Alasdair Allan > Astro-FITS-Header-2.8.1 > Astro::FITS::Header

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NAME ^

Astro::FITS::Header - Object Orientated interface to FITS HDUs

SYNOPSIS ^

  $header = new Astro::FITS::Header( Cards => \@array );

DESCRIPTION ^

Stores information about a FITS header block in an object. Takes an hash with an array reference as an arguement. The array should contain a list of FITS header cards as input.

REVISION ^

$Id: Header.pm,v 1.26 2003/10/23 03:28:28 bradc Exp $

METHODS ^

Constructor

new

Create a new instance from an array of FITS header cards.

  $item = new Astro::FITS::Header( Cards => \@header );

returns a reference to a Header object. If you pass in no cards, you get the (required) first SIMPLE card for free.

Accessor Methods

tieRetRef

Indicates whether the tied object should return multiple values as a single string joined by newline characters (false) or it should return a reference to an array containing all the values.

Only affects the tied interface.

  tie %keywords, "Astro::FITS::Header", $header, tiereturnsref => 1;
  $ref = $keywords{COMMENT};

Defaults to returning a single string in all cases (for backwards compatibility)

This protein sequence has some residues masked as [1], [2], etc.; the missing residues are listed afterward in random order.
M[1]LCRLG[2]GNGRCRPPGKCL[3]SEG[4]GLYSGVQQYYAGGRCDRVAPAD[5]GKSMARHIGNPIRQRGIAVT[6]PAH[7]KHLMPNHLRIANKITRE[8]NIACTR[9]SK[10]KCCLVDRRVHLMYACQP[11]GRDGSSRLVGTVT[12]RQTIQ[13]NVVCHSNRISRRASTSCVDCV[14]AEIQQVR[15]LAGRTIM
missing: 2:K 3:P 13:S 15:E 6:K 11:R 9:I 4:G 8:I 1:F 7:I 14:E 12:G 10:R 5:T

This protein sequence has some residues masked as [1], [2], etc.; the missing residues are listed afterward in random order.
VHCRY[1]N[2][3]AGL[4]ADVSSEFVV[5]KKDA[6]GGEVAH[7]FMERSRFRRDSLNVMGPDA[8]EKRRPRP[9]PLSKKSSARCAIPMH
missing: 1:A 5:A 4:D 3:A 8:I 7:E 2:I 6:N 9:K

subhdrs

Set or return the subheaders for a Header object

    $header->subhdrs(@hdrs);
    @hdrs = $header->subhdrs;
item

Returns a FITS::Header:Item object referenced by index, undef if it does not exist.

   $item = $header->item($index);
keyword

Returns keyword referenced by index, undef if it does not exist.

   $keyword = $header->keyword($index);
itembyname

Returns an array of Header::Items for the requested keyword if called in list context, or the first matching Header::Item if called in scalar context. Returns undef if the keyword does not exist. The keyword may be a regular expression created with the qr operator.

   @items = $header->itembyname($keyword);
   $item = $header->itembyname($keyword);
index

Returns an array of indices for the requested keyword if called in list context, or an empty array if it does not exist. The keyword may be a regular expression created with the qr operator.

   @index = $header->index($keyword);

If called in scalar context it returns the first item in the array, or undef if the keyword does not exist.

   $index = $header->index($keyword);
value

Returns an array of values for the requested keyword if called in list context, or an empty array if it does not exist. The keyword may be a regular expression created with the qr operator.